A Home Equity Line of Credit (HELOC) is a great option to free up cash for home improvements or renovations by allowing you to use your home equity as a line of credit. As with all loans, this type of transaction isn’t free and it’s important to shop around for a competitive interest rate. But you may be wondering: Are HELOC rates fixed or variable? Well, they can be both. Let us explain.
- The interest rate on a HELOC is generally variable, which means it moves up and down in accordance with the benchmark rate it is tied to.
- The prime rate is the most commonly used benchmark rate for HELOCs. The prime rate is largely based on the federal funds rate, which is set by members of the Federal Reserve.
- Some lenders may provide an option to convert a variable rate to a fixed rate, which can help you budget and keep monthly payments stable for an agreed-upon term.
- Converting your HELOC to a fixed rate may come with fees or minimum withdrawal requirements, so check the conditions with your lender before deciding whether or not to convert.
The interest rate on a traditional HELOC is usually variable, meaning it won't necessarily be the same every month. To understand how and why HELOC rates vary, we first need to understand how the index rate works.
Variable interest rates are tied to an index, or benchmark, rate and increase or decrease based on moves in that rate. The index most commonly used for HELOCs is the prime rate, which the big banks charge their most creditworthy clients, who are generally large corporations. The prime rate changes over time because it is based primarily on the federal funds rate, which is set by the Federal Reserve’s Federal Open Market Committee (FOMC). The FOMC meets eight times a year to decide whether to raise or lower the federal funds rate based on current economic conditions. When the FOMC decides to change its rate, it affects the prime rate and, in turn, your HELOC rate.
In addition to the prime rate, the lender adds a markup based on your credit score, combined loan-to-value ratio (CLTV) and payment history. Generally, the lower your CLTV ratio and higher your credit score, the better your rate will be.
When shopping around for a HELOC, you may see offers like "prime+0%" or "prime-1%". These are introductory or limited-time offers, so your rate will go up after a predetermined amount of time. Also keep in mind that, even if your lender offers you a low initial rate, the FOMC could increase the prime rate several times in a row, leading to an increase in your HELOC rate.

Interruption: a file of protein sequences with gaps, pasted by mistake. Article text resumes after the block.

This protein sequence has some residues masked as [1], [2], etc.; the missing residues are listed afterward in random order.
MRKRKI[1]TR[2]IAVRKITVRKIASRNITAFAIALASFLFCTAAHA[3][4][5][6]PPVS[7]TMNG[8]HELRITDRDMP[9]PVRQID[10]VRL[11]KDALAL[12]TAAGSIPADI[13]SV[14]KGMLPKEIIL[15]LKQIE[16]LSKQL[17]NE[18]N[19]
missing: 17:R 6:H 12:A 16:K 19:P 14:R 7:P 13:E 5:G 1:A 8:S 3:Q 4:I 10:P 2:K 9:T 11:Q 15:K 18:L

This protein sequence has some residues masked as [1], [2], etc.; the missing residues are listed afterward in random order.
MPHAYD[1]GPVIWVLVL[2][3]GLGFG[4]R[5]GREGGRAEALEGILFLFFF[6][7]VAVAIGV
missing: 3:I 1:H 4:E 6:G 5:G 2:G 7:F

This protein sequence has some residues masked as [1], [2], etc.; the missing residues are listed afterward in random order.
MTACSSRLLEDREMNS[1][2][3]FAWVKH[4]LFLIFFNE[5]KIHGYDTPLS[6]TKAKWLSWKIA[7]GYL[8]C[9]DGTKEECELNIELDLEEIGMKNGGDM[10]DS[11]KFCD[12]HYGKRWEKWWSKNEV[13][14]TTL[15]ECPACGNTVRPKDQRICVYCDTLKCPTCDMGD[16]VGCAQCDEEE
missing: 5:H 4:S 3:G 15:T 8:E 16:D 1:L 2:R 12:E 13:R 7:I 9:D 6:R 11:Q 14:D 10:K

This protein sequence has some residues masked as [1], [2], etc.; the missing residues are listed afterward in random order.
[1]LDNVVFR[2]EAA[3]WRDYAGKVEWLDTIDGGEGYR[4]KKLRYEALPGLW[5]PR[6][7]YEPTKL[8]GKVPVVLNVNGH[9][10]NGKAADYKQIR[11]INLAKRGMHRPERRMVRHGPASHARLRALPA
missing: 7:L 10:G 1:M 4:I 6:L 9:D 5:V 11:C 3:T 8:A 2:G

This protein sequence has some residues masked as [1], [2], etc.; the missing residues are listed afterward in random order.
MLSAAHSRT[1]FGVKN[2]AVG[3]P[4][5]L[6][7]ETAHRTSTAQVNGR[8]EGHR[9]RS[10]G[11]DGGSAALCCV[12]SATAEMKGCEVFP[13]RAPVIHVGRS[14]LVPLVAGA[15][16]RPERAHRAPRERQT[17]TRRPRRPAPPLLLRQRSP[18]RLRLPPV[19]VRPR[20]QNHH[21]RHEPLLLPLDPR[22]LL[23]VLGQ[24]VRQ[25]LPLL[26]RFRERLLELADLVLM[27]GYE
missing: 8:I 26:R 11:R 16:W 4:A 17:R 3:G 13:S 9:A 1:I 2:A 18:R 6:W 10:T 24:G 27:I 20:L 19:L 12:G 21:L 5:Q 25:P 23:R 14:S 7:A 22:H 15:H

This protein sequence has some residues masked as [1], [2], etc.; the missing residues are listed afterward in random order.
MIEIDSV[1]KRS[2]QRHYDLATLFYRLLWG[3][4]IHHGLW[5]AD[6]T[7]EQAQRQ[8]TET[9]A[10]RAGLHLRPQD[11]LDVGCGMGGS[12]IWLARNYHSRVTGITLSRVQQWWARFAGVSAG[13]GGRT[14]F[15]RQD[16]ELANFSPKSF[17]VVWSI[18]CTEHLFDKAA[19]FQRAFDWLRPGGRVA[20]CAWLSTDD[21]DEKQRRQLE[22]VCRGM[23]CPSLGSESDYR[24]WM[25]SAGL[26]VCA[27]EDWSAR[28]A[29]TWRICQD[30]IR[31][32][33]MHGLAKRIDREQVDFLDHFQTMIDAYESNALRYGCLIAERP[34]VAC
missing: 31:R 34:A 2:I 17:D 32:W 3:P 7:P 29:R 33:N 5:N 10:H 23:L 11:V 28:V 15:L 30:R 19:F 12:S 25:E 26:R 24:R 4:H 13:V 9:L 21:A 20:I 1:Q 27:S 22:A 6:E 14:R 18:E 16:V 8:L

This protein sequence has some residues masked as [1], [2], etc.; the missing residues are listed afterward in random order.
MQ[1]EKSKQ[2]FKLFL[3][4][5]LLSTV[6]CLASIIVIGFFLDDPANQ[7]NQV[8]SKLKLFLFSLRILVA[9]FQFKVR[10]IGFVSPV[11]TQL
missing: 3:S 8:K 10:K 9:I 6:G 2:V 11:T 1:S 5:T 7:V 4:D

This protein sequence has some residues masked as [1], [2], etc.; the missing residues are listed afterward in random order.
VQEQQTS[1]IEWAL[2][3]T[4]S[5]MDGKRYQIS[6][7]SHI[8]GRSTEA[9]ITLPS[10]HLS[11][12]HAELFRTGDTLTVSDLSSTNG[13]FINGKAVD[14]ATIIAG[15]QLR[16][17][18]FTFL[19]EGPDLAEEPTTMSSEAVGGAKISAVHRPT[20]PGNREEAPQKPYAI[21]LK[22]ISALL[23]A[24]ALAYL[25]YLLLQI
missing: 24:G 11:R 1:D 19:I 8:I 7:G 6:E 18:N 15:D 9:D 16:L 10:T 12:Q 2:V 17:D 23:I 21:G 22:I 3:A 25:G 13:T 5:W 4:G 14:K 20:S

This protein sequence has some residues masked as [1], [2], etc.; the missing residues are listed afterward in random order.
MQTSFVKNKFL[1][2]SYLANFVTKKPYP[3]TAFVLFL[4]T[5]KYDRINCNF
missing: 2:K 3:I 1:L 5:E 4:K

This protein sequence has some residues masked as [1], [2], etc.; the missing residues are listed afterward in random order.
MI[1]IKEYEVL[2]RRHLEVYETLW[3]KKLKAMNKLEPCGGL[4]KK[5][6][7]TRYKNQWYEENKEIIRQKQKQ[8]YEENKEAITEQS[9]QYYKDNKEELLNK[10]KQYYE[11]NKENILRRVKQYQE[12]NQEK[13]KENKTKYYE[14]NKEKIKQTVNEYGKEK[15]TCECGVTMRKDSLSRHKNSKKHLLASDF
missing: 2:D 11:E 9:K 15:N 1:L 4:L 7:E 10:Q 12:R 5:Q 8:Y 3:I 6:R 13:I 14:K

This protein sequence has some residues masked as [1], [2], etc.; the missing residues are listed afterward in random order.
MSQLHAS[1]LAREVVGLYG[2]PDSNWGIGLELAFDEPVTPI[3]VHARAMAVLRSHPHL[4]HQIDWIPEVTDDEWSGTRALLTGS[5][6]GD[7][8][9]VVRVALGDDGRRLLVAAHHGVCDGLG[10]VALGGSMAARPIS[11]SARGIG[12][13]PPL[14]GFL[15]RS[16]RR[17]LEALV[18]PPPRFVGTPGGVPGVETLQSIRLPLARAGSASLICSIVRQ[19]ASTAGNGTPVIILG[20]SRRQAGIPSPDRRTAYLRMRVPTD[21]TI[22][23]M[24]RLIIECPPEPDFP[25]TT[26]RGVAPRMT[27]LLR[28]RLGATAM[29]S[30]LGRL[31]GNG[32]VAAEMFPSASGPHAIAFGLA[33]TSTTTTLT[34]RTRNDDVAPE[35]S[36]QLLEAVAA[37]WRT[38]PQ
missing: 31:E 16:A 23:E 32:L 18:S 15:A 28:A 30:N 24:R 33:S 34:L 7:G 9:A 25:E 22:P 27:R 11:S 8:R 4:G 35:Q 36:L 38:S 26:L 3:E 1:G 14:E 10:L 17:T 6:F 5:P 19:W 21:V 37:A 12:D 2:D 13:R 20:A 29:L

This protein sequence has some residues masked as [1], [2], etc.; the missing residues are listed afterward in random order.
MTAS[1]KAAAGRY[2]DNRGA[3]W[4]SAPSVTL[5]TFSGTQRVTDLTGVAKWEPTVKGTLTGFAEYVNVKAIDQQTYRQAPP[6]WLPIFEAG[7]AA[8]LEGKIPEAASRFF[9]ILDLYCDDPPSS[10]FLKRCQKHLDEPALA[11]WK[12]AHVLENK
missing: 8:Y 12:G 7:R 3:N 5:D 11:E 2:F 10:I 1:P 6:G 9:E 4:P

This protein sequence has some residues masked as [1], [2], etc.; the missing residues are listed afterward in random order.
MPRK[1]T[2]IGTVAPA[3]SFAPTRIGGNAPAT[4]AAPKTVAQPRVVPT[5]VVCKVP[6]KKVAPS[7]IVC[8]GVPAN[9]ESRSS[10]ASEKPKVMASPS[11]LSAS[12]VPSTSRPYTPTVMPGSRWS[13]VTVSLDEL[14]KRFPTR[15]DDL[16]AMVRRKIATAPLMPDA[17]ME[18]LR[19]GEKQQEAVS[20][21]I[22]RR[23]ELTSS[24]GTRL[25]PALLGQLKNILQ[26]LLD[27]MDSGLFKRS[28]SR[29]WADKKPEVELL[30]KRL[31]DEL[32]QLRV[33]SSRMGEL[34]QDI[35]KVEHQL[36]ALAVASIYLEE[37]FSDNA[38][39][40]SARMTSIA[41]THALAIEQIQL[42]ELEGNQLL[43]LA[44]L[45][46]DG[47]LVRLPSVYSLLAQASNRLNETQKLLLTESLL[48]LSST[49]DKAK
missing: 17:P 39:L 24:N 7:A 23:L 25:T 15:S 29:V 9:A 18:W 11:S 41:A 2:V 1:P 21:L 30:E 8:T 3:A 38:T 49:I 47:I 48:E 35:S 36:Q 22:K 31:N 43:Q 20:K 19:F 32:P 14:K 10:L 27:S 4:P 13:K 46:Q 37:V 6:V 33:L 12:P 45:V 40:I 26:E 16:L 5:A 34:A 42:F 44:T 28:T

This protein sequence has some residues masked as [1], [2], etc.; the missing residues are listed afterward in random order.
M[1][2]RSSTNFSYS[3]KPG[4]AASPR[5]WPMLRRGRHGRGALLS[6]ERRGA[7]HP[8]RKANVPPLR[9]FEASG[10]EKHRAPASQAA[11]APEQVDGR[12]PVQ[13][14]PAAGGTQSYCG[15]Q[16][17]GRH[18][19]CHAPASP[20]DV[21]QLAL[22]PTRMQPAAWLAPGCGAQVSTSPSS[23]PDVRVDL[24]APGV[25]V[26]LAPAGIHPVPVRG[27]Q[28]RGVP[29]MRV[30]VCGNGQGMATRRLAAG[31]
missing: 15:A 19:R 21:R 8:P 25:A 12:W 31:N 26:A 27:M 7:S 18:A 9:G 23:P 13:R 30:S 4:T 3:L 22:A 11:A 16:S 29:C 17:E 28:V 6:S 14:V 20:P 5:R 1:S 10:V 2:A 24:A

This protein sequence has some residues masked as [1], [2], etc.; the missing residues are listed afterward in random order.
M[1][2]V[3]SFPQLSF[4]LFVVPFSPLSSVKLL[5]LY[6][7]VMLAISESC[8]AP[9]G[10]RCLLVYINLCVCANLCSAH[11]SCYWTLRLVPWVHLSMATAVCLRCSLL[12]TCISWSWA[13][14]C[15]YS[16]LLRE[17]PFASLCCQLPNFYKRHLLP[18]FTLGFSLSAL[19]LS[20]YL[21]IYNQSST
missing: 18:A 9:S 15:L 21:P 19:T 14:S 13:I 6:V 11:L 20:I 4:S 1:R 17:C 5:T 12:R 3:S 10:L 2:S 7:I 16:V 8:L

Some lenders offer the option to convert all or part of your loan to a fixed interest rate, which means that your rate will stay the same for a determined term, no matter what direction the prime rate and federal funds rate moves. With a fixed rate, you can stabilize your monthly payments and avoid any uncertainty. Converting your HELOC can usually be done at closing or any time during the draw period.
The fixed-rate term could last anywhere from one to 30 years, depending on the lender. Some lenders only offer limited terms, or may require minimum withdrawals. You could also be asked to pay a small fee to convert your variable-rate HELOC to a fixed interest rate. The longer it takes to pay off your debt, the more interest you will pay in the long run.
It may be worth it to convert a variable-rate HELOC to a fixed rate if you think the prime rate will increase, or want more control over your monthly payments. However, if you choose to convert and the prime rate falls, you lose out on a lower rate. Ultimately, the decision depends on your personal situation and how comfortable you are with current economic conditions.
Are you considering a HELOC, but worried about the variable interest rate rising? With the Aven HELOC Card, your rate will never exceed 18%, no matter how high the prime rate goes. Read about it here and decide if it's right for you!